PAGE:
If you are working to create financial success and stability, building a healthy savings account is Level 1. If you don’t currently have a savings account, you are not alone. In fact, 45% of Americans have $0 in savings.
But you know what?? That means 55% of Americans DO have a savings account! I want you to be in this category!
If you only have a checking account (or perhaps no bank accounts at all), here is why I think you need a separate savings account too:
1. Out of Sight, Out of Mind
I have a sweet tooth problem. If you put a plate of chocolate chip cookies in front of me, I could inhale 6 before you poured the glass of milk. To ward off diabetes, I avoid having too many sweets in my house.
If I do have sweets, I might try to place them somewhere not directly in my line of vision. Out of sight is out of mind. I am much less likely to indulge when the temptation isn’t easily accessible.
This principle can work with your money too. It’s easy to see a fresh paycheck deposited into your checking account. It’s even easier to spend it a wee bit too fast.
If you open a savings account, you can have $100 automatically sent there each month. Don’t put the savings account app on your phone. Don’t log in to the account often. Treat it like it isn’t even there. Within a year, you could have more savings than 70% of Americans!
2. Fraud Protection
Fraudulent activity is much more likely to occur in checking accounts. You might experience a fake check or perhaps a stolen debit card number.
Banks often protect you and don’t penalize you for fraudulent activity. However, the resolution is not always quick. If you have a large amount of money stolen from your checking account, you might not have that refunded for a couple of weeks!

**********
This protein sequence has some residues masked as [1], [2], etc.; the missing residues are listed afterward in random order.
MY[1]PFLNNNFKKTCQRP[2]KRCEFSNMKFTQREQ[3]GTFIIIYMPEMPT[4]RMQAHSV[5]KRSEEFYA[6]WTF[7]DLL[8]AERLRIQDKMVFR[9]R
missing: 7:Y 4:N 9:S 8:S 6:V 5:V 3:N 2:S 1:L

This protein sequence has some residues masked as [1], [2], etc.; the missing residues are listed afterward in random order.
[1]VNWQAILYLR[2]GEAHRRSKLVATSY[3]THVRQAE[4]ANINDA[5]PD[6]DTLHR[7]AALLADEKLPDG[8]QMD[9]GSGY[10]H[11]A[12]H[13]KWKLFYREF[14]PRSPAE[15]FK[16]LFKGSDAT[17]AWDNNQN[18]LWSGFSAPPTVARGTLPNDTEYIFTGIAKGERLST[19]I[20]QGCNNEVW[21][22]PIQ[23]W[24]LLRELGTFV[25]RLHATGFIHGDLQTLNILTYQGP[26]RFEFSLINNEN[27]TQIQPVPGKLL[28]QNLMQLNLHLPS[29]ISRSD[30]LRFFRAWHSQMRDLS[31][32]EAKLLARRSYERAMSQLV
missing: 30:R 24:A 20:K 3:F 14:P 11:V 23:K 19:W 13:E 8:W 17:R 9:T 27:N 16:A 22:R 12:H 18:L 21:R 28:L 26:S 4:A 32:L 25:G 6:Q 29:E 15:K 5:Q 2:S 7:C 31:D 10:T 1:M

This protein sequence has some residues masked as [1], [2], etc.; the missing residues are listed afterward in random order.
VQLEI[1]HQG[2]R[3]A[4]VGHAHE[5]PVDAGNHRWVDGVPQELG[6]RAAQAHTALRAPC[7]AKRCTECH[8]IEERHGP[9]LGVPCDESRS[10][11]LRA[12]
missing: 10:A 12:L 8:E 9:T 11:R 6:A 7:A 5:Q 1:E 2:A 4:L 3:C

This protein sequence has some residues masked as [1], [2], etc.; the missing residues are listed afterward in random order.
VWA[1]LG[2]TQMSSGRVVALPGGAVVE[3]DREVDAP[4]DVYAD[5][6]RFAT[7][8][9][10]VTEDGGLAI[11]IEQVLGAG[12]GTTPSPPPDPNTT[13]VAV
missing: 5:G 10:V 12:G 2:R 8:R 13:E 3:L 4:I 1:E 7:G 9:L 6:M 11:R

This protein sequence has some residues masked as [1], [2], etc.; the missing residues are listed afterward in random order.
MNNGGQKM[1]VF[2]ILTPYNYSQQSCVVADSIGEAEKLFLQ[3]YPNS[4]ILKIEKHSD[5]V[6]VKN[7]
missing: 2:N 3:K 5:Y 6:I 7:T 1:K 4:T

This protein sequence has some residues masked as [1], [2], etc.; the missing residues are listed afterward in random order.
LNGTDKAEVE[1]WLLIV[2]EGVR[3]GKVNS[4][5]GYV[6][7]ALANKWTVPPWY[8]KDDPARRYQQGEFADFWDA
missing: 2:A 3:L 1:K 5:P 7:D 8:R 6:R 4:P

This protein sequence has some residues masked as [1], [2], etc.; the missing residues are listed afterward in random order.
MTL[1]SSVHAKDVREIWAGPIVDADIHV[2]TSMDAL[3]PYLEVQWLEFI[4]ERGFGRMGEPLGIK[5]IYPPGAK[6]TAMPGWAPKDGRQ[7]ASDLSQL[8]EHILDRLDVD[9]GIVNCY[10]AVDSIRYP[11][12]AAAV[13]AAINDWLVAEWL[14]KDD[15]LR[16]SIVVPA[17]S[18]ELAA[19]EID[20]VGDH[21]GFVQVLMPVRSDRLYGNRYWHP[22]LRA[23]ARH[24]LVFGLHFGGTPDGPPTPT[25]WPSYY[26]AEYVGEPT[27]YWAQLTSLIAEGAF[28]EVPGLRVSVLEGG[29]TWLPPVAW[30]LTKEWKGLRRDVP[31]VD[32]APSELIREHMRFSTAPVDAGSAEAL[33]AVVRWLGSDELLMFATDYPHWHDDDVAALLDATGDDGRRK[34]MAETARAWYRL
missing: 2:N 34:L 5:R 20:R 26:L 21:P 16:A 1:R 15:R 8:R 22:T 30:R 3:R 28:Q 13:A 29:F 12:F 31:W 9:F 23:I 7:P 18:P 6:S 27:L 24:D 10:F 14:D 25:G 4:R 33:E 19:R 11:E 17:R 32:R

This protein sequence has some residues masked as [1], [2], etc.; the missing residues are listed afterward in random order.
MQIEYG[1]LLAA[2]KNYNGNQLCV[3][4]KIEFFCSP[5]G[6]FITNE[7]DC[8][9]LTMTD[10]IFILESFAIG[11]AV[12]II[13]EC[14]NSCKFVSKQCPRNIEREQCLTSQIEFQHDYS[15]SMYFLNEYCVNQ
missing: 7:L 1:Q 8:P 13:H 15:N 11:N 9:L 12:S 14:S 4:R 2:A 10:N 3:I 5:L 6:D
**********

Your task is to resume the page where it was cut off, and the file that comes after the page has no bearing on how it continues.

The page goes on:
Consider keeping just enough money in your checking account to pay your monthly bills. This leaves less for fraudsters to access if they get their hands on your debit card. The rest of your money may be a little safer in a savings account. Be careful to have enough of a buffer to avoid overdraft fees!
3. Better Earnings
The average interest on a checking account is 0.04%. At that point… they might as well just call it 0%. Honestly though, savings accounts at brick and mortar banks aren’t always that much better (0.06%).
Online savings accounts generally have much higher interest. If you simply search “best online savings account,” you may find information from Citi, Ally, Capital One 360, Marcus, Discover, Synchrony, Citizens Access, etc.
For the most part, these accounts have reasonable interest rates and low fees. I cannot say I would recommend one bank over the other. Always always always do your own research to ensure the online savings bank is dependable, reputable, suitable for you, and doesn’t have hidden fees.
If you work with a financial advisor, you also might be able to open a low-fee account with money market funds. These funds carry little risk, are essentially as liquid as cash, and earn more than many savings accounts.
4. Goal-Based Planning
Some people are very goal-based planners. That can be a great thing! These people might prefer having a separate savings account or “bucket” for each goal: one account for college, one for the vacation fund, and one for the new car fund. It allows for progress towards each goal to be tracked easily.
This is great for bucket thinkers, but too many accounts can be overwhelming for others. There is certainly something to be said about the simplicity of just having one checking and one savings account. Do what works for you!
Remember though, the FDIC only insures up to $250,000 per depositor per bank. If you have a lot of cash, you should consider opening accounts at multiple institutions.
I want you to be able to handle the everyday financial emergencies that life inevitably throws your way. Having a well-funded savings account is a key to making this happen!
If you want to make sure you are on track for success in other areas of your financial life, please download my Financial Planning Checklist. I hope it helps you get organized and pushes you to grow!